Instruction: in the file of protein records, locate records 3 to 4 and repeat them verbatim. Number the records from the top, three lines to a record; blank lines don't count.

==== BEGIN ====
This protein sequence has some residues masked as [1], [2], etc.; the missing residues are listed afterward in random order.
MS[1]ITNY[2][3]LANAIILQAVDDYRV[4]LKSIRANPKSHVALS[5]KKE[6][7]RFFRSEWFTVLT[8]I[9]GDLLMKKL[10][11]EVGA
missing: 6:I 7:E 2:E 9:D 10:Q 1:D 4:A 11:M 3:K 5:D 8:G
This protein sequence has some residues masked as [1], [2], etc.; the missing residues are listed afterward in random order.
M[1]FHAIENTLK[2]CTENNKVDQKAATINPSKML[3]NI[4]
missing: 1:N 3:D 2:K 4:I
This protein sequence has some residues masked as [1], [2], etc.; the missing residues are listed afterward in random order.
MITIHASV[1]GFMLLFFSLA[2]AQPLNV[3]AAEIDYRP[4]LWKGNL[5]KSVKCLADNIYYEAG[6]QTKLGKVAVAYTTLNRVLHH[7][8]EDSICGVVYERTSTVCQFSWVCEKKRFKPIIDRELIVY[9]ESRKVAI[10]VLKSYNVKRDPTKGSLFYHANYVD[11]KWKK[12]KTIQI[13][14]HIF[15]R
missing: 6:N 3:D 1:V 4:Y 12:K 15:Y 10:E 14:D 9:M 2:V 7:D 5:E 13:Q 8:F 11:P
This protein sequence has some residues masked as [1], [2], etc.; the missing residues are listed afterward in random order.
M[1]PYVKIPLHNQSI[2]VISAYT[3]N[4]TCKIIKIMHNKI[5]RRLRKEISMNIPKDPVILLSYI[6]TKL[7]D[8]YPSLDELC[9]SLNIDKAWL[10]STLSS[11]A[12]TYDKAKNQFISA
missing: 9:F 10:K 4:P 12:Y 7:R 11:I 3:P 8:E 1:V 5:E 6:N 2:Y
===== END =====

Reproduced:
This protein sequence has some residues masked as [1], [2], etc.; the missing residues are listed afterward in random order.
MITIHASV[1]GFMLLFFSLA[2]AQPLNV[3]AAEIDYRP[4]LWKGNL[5]KSVKCLADNIYYEAG[6]QTKLGKVAVAYTTLNRVLHH[7][8]EDSICGVVYERTSTVCQFSWVCEKKRFKPIIDRELIVY[9]ESRKVAI[10]VLKSYNVKRDPTKGSLFYHANYVD[11]KWKK[12]KTIQI[13][14]HIF[15]R
missing: 6:N 3:D 1:V 4:Y 12:K 15:Y 10:E 14:D 9:M 2:V 7:D 5:E 13:Q 8:F 11:P
This protein sequence has some residues masked as [1], [2], etc.; the missing residues are listed afterward in random order.
M[1]PYVKIPLHNQSI[2]VISAYT[3]N[4]TCKIIKIMHNKI[5]RRLRKEISMNIPKDPVILLSYI[6]TKL[7]D[8]YPSLDELC[9]SLNIDKAWL[10]STLSS[11]A[12]TYDKAKNQFISA
missing: 9:F 10:K 4:P 12:Y 7:R 11:I 3:P 8:E 1:V 5:E 6:N 2:Y